We present the product branding definition and show you how to create a product branding strategy. You will also see one of the best product branding examples.
We’ve reached our milestone of more than 100 websites built for our marketing and PR clients some time ago, but even at the beginning, we noticed some reoccurring issues that would pop-up during our work on projects we were involved in. The most common problems included missing assets, design elements nowhere close to useful when implemented on a website or timelines that were too short to ensure the quality of the product.
It quickly got me thinking about why do we keep hitting the same walls on almost every project. I decided to talk to our clients about it, and suddenly, the root of those problems became easier to understand. It let me come up with a solution that aims to help agency creative and product teams to understand the development process and its requirements.
Missing links between creative and tech teams
The first thing on my “to do” list was to figure out and document friction-points from our historical projects. After re-reading hundreds of emails, re-thinking the past discussions, and talking with interested parties I was able to put together a list of subjects that are most problematic for people involved in planning and scoping the projects on the agency side.
One has to remember that the web development required for marketing and PR purposes is fairly specific. There’s no real functional complexity, but time is always an issue and the quality of the final product is directly related to the planned campaign’s success. In general, the biggest issue when working on those types of projects is that the creative and management staff do not have much technical know-how, which often leads them to make the wrong assumptions, based more on a gut feeling rather than knowledge.
I wanted to create a solution that would eliminate those problems for good, which required me to come up with a super-condensed web-related information pill that could be administered over a short meeting, and combine it with a set of materials that can be referenced at a later date.
That’s how the Web development 101 for Creative Producers and Managers workshop came to life.
Soon enough, we came up with a structure for the workshop. We kept in mind our target audience, i.e the companies’ product teams, whose main goal is to improve project management and enhance their knowledge about the technical side of the development process. We designed the workshop around the following key aspects:
- Keeping it short. People lose concentration after about 1.5h at most. That’s more than enough to cover the basics of web development that’s useful to the product team, without causing information overload.
- Making it relevant. We focus on what’s really important for the current audience. At the end of the day, our goal is to give our clients a complete toolbox for them to handle a website build project.
- Customized for the client. What are the team’s current struggles when it comes to handling web projects? What would they like to achieve and what kind of help do they need? All teams face different issues, so during the initial interview, we identify the subjects to cover in the training.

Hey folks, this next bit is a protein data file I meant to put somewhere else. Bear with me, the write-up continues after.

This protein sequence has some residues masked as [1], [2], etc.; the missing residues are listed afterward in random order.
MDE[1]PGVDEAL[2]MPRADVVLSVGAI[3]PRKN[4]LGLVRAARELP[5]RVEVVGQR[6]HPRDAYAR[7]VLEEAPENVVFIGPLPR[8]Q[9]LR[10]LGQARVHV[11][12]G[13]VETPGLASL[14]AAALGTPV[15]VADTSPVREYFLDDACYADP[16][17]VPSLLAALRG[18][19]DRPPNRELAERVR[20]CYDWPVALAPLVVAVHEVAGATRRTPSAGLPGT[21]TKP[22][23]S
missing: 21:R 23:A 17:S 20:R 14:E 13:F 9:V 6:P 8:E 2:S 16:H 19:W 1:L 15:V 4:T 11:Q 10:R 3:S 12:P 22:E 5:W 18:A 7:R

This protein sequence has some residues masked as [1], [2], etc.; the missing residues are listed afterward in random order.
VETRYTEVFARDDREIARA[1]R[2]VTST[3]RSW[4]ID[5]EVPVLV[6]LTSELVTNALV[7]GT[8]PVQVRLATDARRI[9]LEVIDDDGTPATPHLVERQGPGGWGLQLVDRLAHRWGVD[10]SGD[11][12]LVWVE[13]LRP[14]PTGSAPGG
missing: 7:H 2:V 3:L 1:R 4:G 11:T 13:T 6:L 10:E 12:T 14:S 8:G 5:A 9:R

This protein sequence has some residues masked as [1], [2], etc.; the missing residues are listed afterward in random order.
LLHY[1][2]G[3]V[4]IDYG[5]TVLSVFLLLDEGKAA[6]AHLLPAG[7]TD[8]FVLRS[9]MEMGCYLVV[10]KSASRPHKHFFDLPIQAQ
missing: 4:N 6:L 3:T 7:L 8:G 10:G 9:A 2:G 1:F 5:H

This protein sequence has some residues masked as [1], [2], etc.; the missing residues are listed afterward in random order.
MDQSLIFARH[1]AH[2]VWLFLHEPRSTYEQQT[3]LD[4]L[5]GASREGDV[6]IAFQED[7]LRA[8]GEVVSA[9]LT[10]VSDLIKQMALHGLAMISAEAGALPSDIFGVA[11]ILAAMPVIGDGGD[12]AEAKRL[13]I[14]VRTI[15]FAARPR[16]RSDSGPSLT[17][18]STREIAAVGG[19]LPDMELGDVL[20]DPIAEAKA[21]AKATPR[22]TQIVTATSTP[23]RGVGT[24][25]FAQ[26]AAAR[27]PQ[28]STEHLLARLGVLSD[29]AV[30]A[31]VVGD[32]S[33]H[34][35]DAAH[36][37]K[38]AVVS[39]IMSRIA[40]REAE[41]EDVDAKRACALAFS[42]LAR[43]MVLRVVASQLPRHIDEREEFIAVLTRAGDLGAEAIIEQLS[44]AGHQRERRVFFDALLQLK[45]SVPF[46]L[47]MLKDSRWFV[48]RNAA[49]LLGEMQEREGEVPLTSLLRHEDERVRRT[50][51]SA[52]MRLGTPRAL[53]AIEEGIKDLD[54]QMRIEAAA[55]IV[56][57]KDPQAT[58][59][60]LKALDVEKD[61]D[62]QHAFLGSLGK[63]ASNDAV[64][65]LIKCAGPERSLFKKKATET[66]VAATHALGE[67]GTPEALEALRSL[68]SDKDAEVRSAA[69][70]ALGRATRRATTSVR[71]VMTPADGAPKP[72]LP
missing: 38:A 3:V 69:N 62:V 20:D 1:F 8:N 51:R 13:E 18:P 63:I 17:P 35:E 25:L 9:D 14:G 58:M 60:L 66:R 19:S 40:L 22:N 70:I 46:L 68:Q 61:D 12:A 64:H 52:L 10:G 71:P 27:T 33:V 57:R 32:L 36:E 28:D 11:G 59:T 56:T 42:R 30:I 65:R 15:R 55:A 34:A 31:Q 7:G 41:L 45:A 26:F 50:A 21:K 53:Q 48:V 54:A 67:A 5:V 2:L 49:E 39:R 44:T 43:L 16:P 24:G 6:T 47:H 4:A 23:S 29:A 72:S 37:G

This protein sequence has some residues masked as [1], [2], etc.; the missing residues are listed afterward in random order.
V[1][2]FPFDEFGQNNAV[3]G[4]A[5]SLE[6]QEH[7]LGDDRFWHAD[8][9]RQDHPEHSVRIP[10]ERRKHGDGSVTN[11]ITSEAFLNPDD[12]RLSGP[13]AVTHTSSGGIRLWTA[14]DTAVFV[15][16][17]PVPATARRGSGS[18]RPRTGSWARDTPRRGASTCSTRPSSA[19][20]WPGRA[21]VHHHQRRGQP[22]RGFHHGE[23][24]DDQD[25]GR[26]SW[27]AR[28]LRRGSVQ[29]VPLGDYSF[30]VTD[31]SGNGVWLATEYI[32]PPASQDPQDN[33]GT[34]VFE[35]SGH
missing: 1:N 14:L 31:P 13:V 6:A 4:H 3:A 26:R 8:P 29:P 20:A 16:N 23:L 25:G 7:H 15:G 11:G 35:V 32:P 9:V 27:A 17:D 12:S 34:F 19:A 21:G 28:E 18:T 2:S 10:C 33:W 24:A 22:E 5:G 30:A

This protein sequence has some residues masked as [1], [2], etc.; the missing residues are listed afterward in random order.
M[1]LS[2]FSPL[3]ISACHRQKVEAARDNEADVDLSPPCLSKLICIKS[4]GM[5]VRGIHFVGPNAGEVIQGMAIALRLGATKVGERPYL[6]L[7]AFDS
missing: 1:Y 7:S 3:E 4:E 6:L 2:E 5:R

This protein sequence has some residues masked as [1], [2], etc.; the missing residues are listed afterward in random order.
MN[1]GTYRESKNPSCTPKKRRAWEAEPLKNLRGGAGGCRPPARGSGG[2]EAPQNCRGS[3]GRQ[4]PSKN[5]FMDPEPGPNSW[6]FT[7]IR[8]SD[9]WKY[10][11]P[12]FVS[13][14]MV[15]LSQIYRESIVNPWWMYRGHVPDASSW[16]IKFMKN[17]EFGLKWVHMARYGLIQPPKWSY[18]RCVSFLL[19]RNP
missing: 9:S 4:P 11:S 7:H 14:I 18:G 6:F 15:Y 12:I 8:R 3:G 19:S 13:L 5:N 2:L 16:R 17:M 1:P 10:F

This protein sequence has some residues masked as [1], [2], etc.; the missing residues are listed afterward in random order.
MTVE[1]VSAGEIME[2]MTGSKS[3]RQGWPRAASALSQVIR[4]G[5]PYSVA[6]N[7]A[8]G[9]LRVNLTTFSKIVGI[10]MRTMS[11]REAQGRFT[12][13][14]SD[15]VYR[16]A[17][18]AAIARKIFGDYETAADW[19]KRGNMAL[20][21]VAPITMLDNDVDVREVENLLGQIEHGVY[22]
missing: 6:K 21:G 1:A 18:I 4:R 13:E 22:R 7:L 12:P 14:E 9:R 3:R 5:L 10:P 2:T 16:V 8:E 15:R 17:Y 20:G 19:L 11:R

- Online or in-person? We’re a remote team, so the most logical solution is to use video conferencing as a medium. We take different preferences into account, therefore we’ve kept on-site and in-person training as an option.
While general assumptions for the training were quite easy to come up with, the subjects were an entirely different story. At the same time, the thought process allowed me and my team to understand the areas where our clients need a bit of insight into how things work. We went through the most commonly asked questions and came up with a list of topics:
- Project timeline & technical elements of a website. How to properly ballpark the development effort needed for the marketing website project? This is essential to ensure that you know how to estimate the delivery date correctly and avoid promising unrealistic deadlines.
- Additional or unexpected project costs. What should be included in the budget aside from strategy and content? What’s often forgotten during the estimation of costs? With this subject, we aim to show the product team how they can avoid the dreaded conversation about an unexpected need to adjust the budget with their clients.
- Compatibility with mobile devices (aka. responsiveness). We all know it’s a must for marketing sites, but what exactly is involved? What should we consider when discussing responsiveness with the client?
- Upselling opportunities. What you can offer to your client goes beyond just a marketing website. There are many ways in which you can broaden your offer and increase engagement.
- What image types are best for website use. Understand the many different formats, learn which ones to use and how they impact the site’s performance.
Why WordPress is a preferred CMS for marketing sites. What exactly can your client gain by using WordPress? This can be a big selling point when done right.
- Why it’s better to design for existing plugins. The benefit that comes with using established solutions is immense, and it can drastically reduce development costs.
- Examples of surprisingly hard to develop design ideas. How to recognize the design elements that may be hard or impossible to implement by the developers.
- Example project management setup for small projects. How to organize the projects in a standardized way to keep project communications optimized.
Being an expert on everything is impossible to achieve, and fortunately, it isn’t necessary in order to achieve success. Knowing just enough helps us all to become more effective in what we do, not to mention it increases our value in the eyes of the clients.
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